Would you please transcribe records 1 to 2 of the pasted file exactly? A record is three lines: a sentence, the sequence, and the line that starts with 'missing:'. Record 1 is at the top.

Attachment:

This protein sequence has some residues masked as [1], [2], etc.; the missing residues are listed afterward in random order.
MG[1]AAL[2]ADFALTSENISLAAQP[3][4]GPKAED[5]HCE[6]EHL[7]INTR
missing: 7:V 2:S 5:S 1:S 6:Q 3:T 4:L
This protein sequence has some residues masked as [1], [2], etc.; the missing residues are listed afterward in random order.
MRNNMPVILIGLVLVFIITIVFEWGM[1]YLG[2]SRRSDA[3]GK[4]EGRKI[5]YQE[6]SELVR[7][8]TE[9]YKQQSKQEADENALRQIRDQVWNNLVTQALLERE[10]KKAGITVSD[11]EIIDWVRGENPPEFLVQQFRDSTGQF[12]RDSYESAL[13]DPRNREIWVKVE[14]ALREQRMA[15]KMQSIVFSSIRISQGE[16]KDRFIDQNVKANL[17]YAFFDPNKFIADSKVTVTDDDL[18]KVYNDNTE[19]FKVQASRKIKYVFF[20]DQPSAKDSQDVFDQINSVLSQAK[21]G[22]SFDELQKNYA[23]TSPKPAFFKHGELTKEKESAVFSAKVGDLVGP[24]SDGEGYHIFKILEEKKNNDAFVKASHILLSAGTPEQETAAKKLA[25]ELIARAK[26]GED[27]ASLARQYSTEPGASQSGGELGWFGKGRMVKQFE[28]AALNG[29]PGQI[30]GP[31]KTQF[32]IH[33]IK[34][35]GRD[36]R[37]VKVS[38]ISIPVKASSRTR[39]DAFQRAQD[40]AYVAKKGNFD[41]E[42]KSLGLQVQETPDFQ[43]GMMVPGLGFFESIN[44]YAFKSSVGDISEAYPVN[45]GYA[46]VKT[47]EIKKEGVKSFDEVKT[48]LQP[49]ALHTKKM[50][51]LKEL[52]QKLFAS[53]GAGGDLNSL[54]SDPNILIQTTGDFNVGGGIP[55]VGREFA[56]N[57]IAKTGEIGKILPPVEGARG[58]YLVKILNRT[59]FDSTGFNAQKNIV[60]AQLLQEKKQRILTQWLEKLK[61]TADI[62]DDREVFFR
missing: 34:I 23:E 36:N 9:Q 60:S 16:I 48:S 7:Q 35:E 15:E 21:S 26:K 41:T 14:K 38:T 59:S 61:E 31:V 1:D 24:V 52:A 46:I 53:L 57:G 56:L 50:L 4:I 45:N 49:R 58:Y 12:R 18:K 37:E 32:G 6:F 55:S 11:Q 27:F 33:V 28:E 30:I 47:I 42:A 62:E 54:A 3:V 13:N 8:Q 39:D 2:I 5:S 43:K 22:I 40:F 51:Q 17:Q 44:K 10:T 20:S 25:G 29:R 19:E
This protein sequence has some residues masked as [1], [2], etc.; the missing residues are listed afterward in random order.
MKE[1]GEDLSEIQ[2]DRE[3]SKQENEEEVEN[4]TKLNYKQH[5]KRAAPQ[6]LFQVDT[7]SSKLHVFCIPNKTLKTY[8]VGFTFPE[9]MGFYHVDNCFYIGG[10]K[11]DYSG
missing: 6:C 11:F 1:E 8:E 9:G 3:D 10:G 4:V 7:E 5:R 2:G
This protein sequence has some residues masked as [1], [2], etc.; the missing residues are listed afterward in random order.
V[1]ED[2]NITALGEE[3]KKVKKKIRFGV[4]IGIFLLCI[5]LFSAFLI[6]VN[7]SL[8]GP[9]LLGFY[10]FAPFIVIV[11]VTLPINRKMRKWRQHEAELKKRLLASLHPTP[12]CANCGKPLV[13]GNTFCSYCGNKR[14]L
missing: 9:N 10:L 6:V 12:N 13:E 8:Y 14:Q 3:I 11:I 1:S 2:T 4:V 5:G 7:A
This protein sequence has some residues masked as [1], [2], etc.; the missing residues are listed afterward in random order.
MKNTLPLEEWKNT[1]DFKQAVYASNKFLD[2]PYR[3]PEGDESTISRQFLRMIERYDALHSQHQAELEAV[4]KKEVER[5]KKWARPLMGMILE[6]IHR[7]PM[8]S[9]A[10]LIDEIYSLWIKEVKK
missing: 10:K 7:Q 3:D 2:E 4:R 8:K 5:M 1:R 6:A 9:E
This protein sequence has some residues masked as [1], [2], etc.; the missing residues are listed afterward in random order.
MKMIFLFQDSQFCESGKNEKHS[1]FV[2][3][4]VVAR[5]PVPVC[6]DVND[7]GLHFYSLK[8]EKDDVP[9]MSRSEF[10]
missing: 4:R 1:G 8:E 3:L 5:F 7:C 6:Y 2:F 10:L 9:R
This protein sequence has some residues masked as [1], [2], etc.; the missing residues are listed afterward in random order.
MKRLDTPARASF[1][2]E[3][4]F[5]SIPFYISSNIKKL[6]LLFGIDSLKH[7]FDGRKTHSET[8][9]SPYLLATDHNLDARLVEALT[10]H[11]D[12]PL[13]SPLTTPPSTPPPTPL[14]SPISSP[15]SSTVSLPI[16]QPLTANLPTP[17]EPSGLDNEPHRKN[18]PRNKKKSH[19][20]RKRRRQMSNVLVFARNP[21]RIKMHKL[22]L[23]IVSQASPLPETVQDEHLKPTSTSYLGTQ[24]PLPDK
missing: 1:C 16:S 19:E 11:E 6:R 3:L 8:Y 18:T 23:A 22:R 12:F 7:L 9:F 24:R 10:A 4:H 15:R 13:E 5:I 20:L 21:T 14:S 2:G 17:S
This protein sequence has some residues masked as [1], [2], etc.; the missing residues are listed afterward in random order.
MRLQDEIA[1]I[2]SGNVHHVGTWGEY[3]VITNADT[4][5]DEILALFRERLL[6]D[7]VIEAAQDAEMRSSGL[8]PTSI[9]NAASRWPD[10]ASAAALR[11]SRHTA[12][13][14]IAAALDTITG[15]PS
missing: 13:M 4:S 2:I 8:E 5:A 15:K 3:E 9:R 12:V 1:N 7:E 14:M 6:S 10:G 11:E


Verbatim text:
This protein sequence has some residues masked as [1], [2], etc.; the missing residues are listed afterward in random order.
MG[1]AAL[2]ADFALTSENISLAAQP[3][4]GPKAED[5]HCE[6]EHL[7]INTR
missing: 7:V 2:S 5:S 1:S 6:Q 3:T 4:L
This protein sequence has some residues masked as [1], [2], etc.; the missing residues are listed afterward in random order.
MRNNMPVILIGLVLVFIITIVFEWGM[1]YLG[2]SRRSDA[3]GK[4]EGRKI[5]YQE[6]SELVR[7][8]TE[9]YKQQSKQEADENALRQIRDQVWNNLVTQALLERE[10]KKAGITVSD[11]EIIDWVRGENPPEFLVQQFRDSTGQF[12]RDSYESAL[13]DPRNREIWVKVE[14]ALREQRMA[15]KMQSIVFSSIRISQGE[16]KDRFIDQNVKANL[17]YAFFDPNKFIADSKVTVTDDDL[18]KVYNDNTE[19]FKVQASRKIKYVFF[20]DQPSAKDSQDVFDQINSVLSQAK[21]G[22]SFDELQKNYA[23]TSPKPAFFKHGELTKEKESAVFSAKVGDLVGP[24]SDGEGYHIFKILEEKKNNDAFVKASHILLSAGTPEQETAAKKLA[25]ELIARAK[26]GED[27]ASLARQYSTEPGASQSGGELGWFGKGRMVKQFE[28]AALNG[29]PGQI[30]GP[31]KTQF[32]IH[33]IK[34][35]GRD[36]R[37]VKVS[38]ISIPVKASSRTR[39]DAFQRAQD[40]AYVAKKGNFD[41]E[42]KSLGLQVQETPDFQ[43]GMMVPGLGFFESIN[44]YAFKSSVGDISEAYPVN[45]GYA[46]VKT[47]EIKKEGVKSFDEVKT[48]LQP[49]ALHTKKM[50][51]LKEL[52]QKLFAS[53]GAGGDLNSL[54]SDPNILIQTTGDFNVGGGIP[55]VGREFA[56]N[57]IAKTGEIGKILPPVEGARG[58]YLVKILNRT[59]FDSTGFNAQKNIV[60]AQLLQEKKQRILTQWLEKLK[61]TADI[62]DDREVFFR
missing: 34:I 23:E 36:N 9:Q 60:S 16:I 48:S 7:Q 35:E 15:E 21:S 26:K 41:T 14:K 38:T 59:S 61:E 31:V 1:D 24:V 52:A 46:I 53:L 57:G 56:L 50:L 4:I 45:N 49:R 58:Y 12:R 18:K 37:E 32:G 6:F 55:S 11:Q 27:F 33:V 28:E 30:I 47:I 42:A 62:E 54:A 3:V 13:N 8:Q 39:D 2:I 5:S 43:K 22:I 40:F 51:Q 17:Q 44:K 10:T 20:S 25:G 29:R 19:E